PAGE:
Why we shouldn’t expect instant results
Implementation of ROM and CFS is a process, not an event. The benefits are likely to be cumulative, as the Brattland study illustrates. Practitioners need to familiarise themselves with the process of introducing measures to clients, with interpreting and using the feedback from CFS, and using this feedback collaboratively with clients. We are not simply putting in place a new administrative. Rather, we’re learning a new set of skills.
My own experience at the Royal College of Nursing echoes this. It may have taken a considerable period, but over time the benefits of ROM and CFS became clear to see. Starting in 2000, with a reliable improvement rate of 62% and an unplanned ending rate of 45%, those figures improved to the point in 2004 where 85% of our clients were reliably improved and our unplanned ending rate reduced to 16% (figures for 2001 are sadly not available).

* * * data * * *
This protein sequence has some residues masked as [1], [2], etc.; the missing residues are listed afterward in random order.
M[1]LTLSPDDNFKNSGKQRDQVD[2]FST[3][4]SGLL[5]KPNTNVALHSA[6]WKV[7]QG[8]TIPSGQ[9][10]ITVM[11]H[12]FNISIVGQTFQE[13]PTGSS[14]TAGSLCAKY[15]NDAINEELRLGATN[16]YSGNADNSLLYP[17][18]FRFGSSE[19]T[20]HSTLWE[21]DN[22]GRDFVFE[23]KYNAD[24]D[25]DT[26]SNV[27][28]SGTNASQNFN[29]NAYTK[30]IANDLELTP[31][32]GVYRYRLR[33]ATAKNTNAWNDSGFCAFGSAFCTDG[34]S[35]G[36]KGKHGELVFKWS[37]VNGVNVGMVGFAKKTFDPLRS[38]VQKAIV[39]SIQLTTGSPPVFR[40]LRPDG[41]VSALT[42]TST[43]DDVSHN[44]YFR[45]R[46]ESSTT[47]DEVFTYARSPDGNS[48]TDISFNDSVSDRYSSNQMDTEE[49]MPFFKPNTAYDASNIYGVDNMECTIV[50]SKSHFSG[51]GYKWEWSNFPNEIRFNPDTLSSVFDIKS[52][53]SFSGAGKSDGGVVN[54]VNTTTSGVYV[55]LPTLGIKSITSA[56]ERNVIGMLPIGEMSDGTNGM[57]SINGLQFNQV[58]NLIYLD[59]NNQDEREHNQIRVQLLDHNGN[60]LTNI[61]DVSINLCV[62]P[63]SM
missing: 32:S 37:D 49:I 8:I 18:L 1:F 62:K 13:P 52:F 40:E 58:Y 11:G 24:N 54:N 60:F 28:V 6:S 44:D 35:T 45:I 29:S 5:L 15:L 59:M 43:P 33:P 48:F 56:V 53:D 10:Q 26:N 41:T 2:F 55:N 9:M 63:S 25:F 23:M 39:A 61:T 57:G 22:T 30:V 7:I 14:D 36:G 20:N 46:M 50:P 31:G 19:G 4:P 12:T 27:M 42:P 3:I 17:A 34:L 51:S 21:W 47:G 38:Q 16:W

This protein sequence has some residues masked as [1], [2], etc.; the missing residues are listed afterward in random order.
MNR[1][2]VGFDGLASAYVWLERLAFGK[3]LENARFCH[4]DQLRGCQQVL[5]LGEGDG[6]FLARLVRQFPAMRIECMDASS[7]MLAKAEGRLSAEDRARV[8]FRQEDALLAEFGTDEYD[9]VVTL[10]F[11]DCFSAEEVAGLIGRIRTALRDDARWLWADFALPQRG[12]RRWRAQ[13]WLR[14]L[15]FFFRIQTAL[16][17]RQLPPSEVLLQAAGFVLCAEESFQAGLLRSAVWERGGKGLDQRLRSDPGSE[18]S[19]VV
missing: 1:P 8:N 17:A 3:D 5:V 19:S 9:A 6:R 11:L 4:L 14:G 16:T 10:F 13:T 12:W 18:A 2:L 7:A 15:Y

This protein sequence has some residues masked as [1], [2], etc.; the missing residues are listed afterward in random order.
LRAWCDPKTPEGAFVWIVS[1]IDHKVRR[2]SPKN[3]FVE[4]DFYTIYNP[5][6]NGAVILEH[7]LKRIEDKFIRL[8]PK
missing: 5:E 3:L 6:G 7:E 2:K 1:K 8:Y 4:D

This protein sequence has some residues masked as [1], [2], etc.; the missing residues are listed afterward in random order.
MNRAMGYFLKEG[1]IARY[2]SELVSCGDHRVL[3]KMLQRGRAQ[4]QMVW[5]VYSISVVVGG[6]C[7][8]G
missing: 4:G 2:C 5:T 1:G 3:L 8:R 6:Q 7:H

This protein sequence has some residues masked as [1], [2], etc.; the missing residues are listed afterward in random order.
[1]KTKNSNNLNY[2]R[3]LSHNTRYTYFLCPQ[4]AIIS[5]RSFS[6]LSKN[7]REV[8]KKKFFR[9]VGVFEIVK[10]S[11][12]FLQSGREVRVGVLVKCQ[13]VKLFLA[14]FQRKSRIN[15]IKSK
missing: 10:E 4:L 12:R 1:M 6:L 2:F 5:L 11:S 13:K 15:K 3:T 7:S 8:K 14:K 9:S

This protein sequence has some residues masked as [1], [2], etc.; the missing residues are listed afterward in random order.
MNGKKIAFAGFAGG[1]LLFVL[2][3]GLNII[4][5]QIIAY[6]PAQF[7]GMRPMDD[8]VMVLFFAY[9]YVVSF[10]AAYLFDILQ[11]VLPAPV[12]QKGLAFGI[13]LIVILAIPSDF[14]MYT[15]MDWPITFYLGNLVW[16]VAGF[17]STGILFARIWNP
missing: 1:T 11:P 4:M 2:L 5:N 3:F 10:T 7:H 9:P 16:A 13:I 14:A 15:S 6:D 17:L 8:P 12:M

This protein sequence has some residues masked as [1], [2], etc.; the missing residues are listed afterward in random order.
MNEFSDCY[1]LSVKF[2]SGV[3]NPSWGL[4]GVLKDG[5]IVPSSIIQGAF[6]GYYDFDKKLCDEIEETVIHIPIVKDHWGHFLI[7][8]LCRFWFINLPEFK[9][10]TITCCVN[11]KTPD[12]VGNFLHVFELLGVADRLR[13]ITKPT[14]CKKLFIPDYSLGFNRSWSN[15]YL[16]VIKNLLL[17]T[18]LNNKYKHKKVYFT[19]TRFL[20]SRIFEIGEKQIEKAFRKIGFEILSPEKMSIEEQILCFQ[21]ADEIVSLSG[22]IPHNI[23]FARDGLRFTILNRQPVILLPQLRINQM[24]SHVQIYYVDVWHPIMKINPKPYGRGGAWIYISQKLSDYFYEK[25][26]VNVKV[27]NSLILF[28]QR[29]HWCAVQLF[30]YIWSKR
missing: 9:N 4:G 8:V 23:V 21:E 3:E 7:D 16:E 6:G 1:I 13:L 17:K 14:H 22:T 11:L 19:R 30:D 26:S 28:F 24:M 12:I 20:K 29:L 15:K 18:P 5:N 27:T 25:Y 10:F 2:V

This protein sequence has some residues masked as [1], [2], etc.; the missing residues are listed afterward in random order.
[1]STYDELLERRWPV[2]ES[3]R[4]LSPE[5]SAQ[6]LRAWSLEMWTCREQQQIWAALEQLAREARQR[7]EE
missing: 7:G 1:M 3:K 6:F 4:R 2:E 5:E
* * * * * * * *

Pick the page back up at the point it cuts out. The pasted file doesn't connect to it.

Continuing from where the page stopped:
While the study by Kim de Jong is valuable in confirming the overall contribution made by progress feedback to outcomes and reducing drop out, we need to look at individual service and practitioner examples to get a sense of its true potential.
 As the authors speculate, this could be caused by a higher sensitivity to change, but could also be the result of bias, for instance because the instrument is often completed by the patient in the presence of the therapist.
7 replies on “Progress feedback: How much difference does it make?”
Can I suggest that you do NOT use acronyms and spell out what were not particularly long full names? I found I was constantly going backwards and forwards to work out what you were saying.
Hi Louise, I’m sorry that the use of acronyms got in the way of the way of the flow for you!
I have to agree, I was quite confused near the end. If this could be changed I would definitely re-read and try to understand the takeaway points.